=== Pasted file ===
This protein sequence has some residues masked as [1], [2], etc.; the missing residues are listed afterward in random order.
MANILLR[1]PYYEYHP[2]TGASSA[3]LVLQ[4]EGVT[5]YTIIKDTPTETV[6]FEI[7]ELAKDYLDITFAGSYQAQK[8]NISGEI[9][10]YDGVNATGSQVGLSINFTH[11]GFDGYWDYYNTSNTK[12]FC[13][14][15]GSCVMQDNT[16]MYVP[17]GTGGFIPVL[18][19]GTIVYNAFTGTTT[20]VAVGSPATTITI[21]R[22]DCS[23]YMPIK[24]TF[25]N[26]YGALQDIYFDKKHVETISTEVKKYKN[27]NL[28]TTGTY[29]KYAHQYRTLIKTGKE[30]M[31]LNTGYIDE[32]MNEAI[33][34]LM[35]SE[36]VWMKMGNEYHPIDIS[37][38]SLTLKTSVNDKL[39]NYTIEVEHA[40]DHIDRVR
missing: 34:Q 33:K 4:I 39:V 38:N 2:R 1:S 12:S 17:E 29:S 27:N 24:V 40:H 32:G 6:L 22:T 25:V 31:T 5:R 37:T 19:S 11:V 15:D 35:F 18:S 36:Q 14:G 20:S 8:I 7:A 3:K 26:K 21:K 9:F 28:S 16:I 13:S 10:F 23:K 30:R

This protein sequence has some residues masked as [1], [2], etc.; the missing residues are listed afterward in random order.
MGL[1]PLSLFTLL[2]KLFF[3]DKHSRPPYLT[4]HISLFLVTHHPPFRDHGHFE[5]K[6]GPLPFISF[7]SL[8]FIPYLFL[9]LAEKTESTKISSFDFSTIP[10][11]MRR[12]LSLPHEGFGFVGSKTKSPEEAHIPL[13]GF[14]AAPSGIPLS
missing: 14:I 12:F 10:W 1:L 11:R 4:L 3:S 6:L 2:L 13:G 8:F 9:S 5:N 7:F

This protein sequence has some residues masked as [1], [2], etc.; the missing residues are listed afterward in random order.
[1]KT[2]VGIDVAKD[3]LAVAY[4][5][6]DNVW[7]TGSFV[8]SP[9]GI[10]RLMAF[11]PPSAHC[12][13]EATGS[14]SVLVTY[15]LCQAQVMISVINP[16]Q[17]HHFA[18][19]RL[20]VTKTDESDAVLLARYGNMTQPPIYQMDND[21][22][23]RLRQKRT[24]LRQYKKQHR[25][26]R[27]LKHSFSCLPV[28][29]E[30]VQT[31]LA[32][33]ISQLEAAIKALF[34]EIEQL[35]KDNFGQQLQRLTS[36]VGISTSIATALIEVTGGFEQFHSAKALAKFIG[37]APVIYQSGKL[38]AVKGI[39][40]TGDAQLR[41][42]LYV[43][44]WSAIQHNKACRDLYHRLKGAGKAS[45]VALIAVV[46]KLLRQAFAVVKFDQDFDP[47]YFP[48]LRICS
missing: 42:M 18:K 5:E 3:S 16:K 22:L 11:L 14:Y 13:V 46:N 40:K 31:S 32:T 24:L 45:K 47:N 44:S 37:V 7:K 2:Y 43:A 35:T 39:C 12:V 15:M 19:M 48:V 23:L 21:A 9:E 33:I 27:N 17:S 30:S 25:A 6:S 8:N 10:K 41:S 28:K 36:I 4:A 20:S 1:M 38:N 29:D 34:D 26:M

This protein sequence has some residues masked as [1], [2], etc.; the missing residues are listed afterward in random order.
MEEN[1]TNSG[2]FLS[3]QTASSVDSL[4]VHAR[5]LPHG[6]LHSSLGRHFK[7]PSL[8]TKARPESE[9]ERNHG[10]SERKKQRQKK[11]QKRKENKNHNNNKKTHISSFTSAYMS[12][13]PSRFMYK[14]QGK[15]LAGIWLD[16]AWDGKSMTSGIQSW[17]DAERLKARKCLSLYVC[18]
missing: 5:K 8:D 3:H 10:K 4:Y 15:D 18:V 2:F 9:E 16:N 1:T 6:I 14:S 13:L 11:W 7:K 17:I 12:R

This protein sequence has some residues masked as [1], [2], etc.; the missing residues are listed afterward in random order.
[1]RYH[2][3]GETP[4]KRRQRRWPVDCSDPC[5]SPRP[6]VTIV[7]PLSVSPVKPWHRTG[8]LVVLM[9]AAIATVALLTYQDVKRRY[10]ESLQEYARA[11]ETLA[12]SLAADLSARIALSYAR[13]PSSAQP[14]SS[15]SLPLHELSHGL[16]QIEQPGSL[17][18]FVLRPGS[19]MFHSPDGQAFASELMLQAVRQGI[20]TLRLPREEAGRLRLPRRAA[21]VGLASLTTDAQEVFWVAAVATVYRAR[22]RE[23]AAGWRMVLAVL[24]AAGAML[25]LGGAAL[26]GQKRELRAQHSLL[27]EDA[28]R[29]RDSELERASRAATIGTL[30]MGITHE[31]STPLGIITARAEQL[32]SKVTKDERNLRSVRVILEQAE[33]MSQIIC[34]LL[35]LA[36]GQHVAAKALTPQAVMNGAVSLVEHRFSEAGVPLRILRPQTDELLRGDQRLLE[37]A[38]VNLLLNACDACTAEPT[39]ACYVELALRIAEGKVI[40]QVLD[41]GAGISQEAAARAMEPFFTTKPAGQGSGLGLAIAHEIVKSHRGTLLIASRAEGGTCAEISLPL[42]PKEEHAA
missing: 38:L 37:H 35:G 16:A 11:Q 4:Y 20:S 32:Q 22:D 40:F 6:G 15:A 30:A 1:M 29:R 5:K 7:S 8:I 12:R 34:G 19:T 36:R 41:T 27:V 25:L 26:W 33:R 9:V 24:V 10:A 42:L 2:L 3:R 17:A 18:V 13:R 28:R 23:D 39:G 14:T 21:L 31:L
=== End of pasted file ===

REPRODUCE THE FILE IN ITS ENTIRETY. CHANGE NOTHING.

This protein sequence has some residues masked as [1], [2], etc.; the missing residues are listed afterward in random order.
MANILLR[1]PYYEYHP[2]TGASSA[3]LVLQ[4]EGVT[5]YTIIKDTPTETV[6]FEI[7]ELAKDYLDITFAGSYQAQK[8]NISGEI[9][10]YDGVNATGSQVGLSINFTH[11]GFDGYWDYYNTSNTK[12]FC[13][14][15]GSCVMQDNT[16]MYVP[17]GTGGFIPVL[18][19]GTIVYNAFTGTTT[20]VAVGSPATTITI[21]R[22]DCS[23]YMPIK[24]TF[25]N[26]YGALQDIYFDKKHVETISTEVKKYKN[27]NL[28]TTGTY[29]KYAHQYRTLIKTGKE[30]M[31]LNTGYIDE[32]MNEAI[33][34]LM[35]SE[36]VWMKMGNEYHPIDIS[37][38]SLTLKTSVNDKL[39]NYTIEVEHA[40]DHIDRVR
missing: 34:Q 33:K 4:I 39:V 38:N 2:R 1:S 12:S 17:E 29:S 27:N 24:V 40:H 32:G 6:L 22:T 25:V 31:T 5:R 37:T 19:S 11:V 15:D 35:F 18:S 36:Q 14:G 20:S 8:I 7:A 3:K 26:K 21:K 9:F 28:S 16:I 13:S 10:F 23:K 30:R

This protein sequence has some residues masked as [1], [2], etc.; the missing residues are listed afterward in random order.
MGL[1]PLSLFTLL[2]KLFF[3]DKHSRPPYLT[4]HISLFLVTHHPPFRDHGHFE[5]K[6]GPLPFISF[7]SL[8]FIPYLFL[9]LAEKTESTKISSFDFSTIP[10][11]MRR[12]LSLPHEGFGFVGSKTKSPEEAHIPL[13]GF[14]AAPSGIPLS
missing: 14:I 12:F 10:W 1:L 11:R 4:L 3:S 6:L 2:L 13:G 8:F 9:S 5:N 7:F

This protein sequence has some residues masked as [1], [2], etc.; the missing residues are listed afterward in random order.
[1]KT[2]VGIDVAKD[3]LAVAY[4][5][6]DNVW[7]TGSFV[8]SP[9]GI[10]RLMAF[11]PPSAHC[12][13]EATGS[14]SVLVTY[15]LCQAQVMISVINP[16]Q[17]HHFA[18][19]RL[20]VTKTDESDAVLLARYGNMTQPPIYQMDND[21][22][23]RLRQKRT[24]LRQYKKQHR[25][26]R[27]LKHSFSCLPV[28][29]E[30]VQT[31]LA[32][33]ISQLEAAIKALF[34]EIEQL[35]KDNFGQQLQRLTS[36]VGISTSIATALIEVTGGFEQFHSAKALAKFIG[37]APVIYQSGKL[38]AVKGI[39][40]TGDAQLR[41][42]LYV[43][44]WSAIQHNKACRDLYHRLKGAGKAS[45]VALIAVV[46]KLLRQAFAVVKFDQDFDP[47]YFP[48]LRICS
missing: 42:M 18:K 5:E 3:S 16:K 22:L 11:L 14:Y 13:V 46:N 40:K 31:S 32:T 24:L 45:K 47:N 44:S 37:V 7:K 2:Y 43:A 35:T 39:C 12:V 15:M 19:M 48:V 23:L 21:A 9:E 33:I 27:N 17:S 30:S 25:A 6:S 8:N 10:K 41:S 28:K 36:I 4:A 20:S 1:M 38:N 29:D 34:D 26:M

This protein sequence has some residues masked as [1], [2], etc.; the missing residues are listed afterward in random order.
MEEN[1]TNSG[2]FLS[3]QTASSVDSL[4]VHAR[5]LPHG[6]LHSSLGRHFK[7]PSL[8]TKARPESE[9]ERNHG[10]SERKKQRQKK[11]QKRKENKNHNNNKKTHISSFTSAYMS[12][13]PSRFMYK[14]QGK[15]LAGIWLD[16]AWDGKSMTSGIQSW[17]DAERLKARKCLSLYVC[18]
missing: 5:K 8:D 3:H 10:K 4:Y 15:D 18:V 2:F 9:E 16:N 1:T 6:I 14:S 13:L 11:W 7:K 17:I 12:R

This protein sequence has some residues masked as [1], [2], etc.; the missing residues are listed afterward in random order.
[1]RYH[2][3]GETP[4]KRRQRRWPVDCSDPC[5]SPRP[6]VTIV[7]PLSVSPVKPWHRTG[8]LVVLM[9]AAIATVALLTYQDVKRRY[10]ESLQEYARA[11]ETLA[12]SLAADLSARIALSYAR[13]PSSAQP[14]SS[15]SLPLHELSHGL[16]QIEQPGSL[17][18]FVLRPGS[19]MFHSPDGQAFASELMLQAVRQGI[20]TLRLPREEAGRLRLPRRAA[21]VGLASLTTDAQEVFWVAAVATVYRAR[22]RE[23]AAGWRMVLAVL[24]AAGAML[25]LGGAAL[26]GQKRELRAQHSLL[27]EDA[28]R[29]RDSELERASRAATIGTL[30]MGITHE[31]STPLGIITARAEQL[32]SKVTKDERNLRSVRVILEQAE[33]MSQIIC[34]LL[35]LA[36]GQHVAAKALTPQAVMNGAVSLVEHRFSEAGVPLRILRPQTDELLRGDQRLLE[37]A[38]VNLLLNACDACTAEPT[39]ACYVELALRIAEGKVI[40]QVLD[41]GAGISQEAAARAMEPFFTTKPAGQGSGLGLAIAHEIVKSHRGTLLIASRAEGGTCAEISLPL[42]PKEEHAA
missing: 38:L 37:H 35:G 16:A 11:Q 4:Y 20:S 32:Q 22:D 40:F 6:G 15:A 30:A 1:M 29:R 5:K 7:S 8:I 12:R 34:G 19:T 36:R 41:T 27:V 25:L 26:W 33:R 9:V 24:V 10:A 42:L 2:L 3:R 17:A 18:V 13:R 28:R 23:D 39:G 14:T 21:L 31:L